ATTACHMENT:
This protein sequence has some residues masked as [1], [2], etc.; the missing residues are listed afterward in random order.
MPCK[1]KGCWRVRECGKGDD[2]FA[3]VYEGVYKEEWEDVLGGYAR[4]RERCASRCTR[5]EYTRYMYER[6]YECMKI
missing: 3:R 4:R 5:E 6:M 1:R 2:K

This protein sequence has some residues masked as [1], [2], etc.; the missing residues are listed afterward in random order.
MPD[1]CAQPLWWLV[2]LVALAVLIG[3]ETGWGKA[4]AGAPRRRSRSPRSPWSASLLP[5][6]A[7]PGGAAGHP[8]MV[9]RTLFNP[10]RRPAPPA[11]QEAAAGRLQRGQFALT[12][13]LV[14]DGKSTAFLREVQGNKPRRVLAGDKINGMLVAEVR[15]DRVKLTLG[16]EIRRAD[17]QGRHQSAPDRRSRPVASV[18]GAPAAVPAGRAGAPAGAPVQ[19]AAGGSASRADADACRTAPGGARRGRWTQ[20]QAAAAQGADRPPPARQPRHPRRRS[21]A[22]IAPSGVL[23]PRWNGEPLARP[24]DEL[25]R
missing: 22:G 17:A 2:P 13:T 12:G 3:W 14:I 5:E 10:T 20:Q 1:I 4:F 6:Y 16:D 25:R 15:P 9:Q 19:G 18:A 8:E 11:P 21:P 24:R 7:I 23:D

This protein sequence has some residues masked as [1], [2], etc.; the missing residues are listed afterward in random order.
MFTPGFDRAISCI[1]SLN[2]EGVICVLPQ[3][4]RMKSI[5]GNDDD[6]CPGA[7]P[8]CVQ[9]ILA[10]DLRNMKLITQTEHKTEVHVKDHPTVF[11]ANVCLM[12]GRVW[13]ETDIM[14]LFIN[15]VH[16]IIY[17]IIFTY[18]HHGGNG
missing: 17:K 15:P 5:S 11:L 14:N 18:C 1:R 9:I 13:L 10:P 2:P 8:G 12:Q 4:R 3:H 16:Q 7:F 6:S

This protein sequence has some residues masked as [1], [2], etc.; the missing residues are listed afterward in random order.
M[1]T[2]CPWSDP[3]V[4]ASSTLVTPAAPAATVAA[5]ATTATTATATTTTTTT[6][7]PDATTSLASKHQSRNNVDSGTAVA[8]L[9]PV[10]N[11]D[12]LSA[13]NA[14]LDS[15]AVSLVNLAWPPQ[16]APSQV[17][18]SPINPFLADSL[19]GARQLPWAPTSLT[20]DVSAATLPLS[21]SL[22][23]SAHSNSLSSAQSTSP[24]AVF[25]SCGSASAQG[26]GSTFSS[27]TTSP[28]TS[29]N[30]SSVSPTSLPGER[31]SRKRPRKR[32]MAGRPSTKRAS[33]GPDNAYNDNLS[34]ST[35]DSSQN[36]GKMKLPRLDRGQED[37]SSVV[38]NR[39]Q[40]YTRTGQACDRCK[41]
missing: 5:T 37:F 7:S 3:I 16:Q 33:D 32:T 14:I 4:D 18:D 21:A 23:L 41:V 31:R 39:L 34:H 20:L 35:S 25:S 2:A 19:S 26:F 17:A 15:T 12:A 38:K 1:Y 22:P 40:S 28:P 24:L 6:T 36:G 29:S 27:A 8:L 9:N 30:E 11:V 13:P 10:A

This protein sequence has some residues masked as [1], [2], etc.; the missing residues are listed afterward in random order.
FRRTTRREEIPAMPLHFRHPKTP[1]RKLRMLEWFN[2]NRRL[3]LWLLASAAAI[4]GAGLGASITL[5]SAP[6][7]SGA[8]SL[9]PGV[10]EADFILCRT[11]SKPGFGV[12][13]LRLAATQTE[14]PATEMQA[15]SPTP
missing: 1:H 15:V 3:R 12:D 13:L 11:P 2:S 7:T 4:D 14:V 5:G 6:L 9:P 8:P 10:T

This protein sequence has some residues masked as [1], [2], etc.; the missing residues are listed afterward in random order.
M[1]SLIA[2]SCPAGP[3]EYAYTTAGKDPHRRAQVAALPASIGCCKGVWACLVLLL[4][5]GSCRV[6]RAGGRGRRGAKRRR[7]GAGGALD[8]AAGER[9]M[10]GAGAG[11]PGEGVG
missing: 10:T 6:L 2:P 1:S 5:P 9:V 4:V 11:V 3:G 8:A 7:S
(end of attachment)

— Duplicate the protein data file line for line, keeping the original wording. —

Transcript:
This protein sequence has some residues masked as [1], [2], etc.; the missing residues are listed afterward in random order.
MPCK[1]KGCWRVRECGKGDD[2]FA[3]VYEGVYKEEWEDVLGGYAR[4]RERCASRCTR[5]EYTRYMYER[6]YECMKI
missing: 3:R 4:R 5:E 6:M 1:R 2:K

This protein sequence has some residues masked as [1], [2], etc.; the missing residues are listed afterward in random order.
MPD[1]CAQPLWWLV[2]LVALAVLIG[3]ETGWGKA[4]AGAPRRRSRSPRSPWSASLLP[5][6]A[7]PGGAAGHP[8]MV[9]RTLFNP[10]RRPAPPA[11]QEAAAGRLQRGQFALT[12][13]LV[14]DGKSTAFLREVQGNKPRRVLAGDKINGMLVAEVR[15]DRVKLTLG[16]EIRRAD[17]QGRHQSAPDRRSRPVASV[18]GAPAAVPAGRAGAPAGAPVQ[19]AAGGSASRADADACRTAPGGARRGRWTQ[20]QAAAAQGADRPPPARQPRHPRRRS[21]A[22]IAPSGVL[23]PRWNGEPLARP[24]DEL[25]R
missing: 22:G 17:A 2:P 13:T 12:G 3:W 14:I 5:E 10:T 20:Q 1:I 4:F 6:Y 16:D 25:R 15:P 9:Q 19:G 18:A 8:E 11:P 21:P 24:R 7:I 23:D

This protein sequence has some residues masked as [1], [2], etc.; the missing residues are listed afterward in random order.
MFTPGFDRAISCI[1]SLN[2]EGVICVLPQ[3][4]RMKSI[5]GNDDD[6]CPGA[7]P[8]CVQ[9]ILA[10]DLRNMKLITQTEHKTEVHVKDHPTVF[11]ANVCLM[12]GRVW[13]ETDIM[14]LFIN[15]VH[16]IIY[17]IIFTY[18]HHGGNG
missing: 17:K 15:P 5:S 11:L 14:N 18:C 1:R 9:I 13:L 10:P 2:P 8:G 12:Q 4:R 3:H 16:Q 7:F 6:S

This protein sequence has some residues masked as [1], [2], etc.; the missing residues are listed afterward in random order.
M[1]T[2]CPWSDP[3]V[4]ASSTLVTPAAPAATVAA[5]ATTATTATATTTTTTT[6][7]PDATTSLASKHQSRNNVDSGTAVA[8]L[9]PV[10]N[11]D[12]LSA[13]NA[14]LDS[15]AVSLVNLAWPPQ[16]APSQV[17][18]SPINPFLADSL[19]GARQLPWAPTSLT[20]DVSAATLPLS[21]SL[22][23]SAHSNSLSSAQSTSP[24]AVF[25]SCGSASAQG[26]GSTFSS[27]TTSP[28]TS[29]N[30]SSVSPTSLPGER[31]SRKRPRKR[32]MAGRPSTKRAS[33]GPDNAYNDNLS[34]ST[35]DSSQN[36]GKMKLPRLDRGQED[37]SSVV[38]NR[39]Q[40]YTRTGQACDRCK[41]
missing: 5:T 37:F 7:S 3:I 16:Q 33:D 32:T 14:I 4:D 18:D 21:A 23:L 41:V 31:R 39:L 34:H 20:L 35:S 25:S 2:A 19:S 26:F 17:A 15:T 12:A 38:K 1:Y 22:P 40:S 28:P 24:L 6:T 36:G 29:S 27:A 8:L 9:N 30:E 11:V 13:P 10:A

This protein sequence has some residues masked as [1], [2], etc.; the missing residues are listed afterward in random order.
FRRTTRREEIPAMPLHFRHPKTP[1]RKLRMLEWFN[2]NRRL[3]LWLLASAAAI[4]GAGLGASITL[5]SAP[6][7]SGA[8]SL[9]PGV[10]EADFILCRT[11]SKPGFGV[12][13]LRLAATQTE[14]PATEMQA[15]SPTP
missing: 1:H 15:V 3:R 12:D 13:L 11:P 2:S 7:T 4:D 14:V 5:G 6:L 9:P 8:P 10:T

This protein sequence has some residues masked as [1], [2], etc.; the missing residues are listed afterward in random order.
M[1]SLIA[2]SCPAGP[3]EYAYTTAGKDPHRRAQVAALPASIGCCKGVWACLVLLL[4][5]GSCRV[6]RAGGRGRRGAKRRR[7]GAGGALD[8]AAGER[9]M[10]GAGAG[11]PGEGVG
missing: 10:T 6:L 2:P 1:S 5:P 9:V 4:V 11:V 3:G 8:A 7:S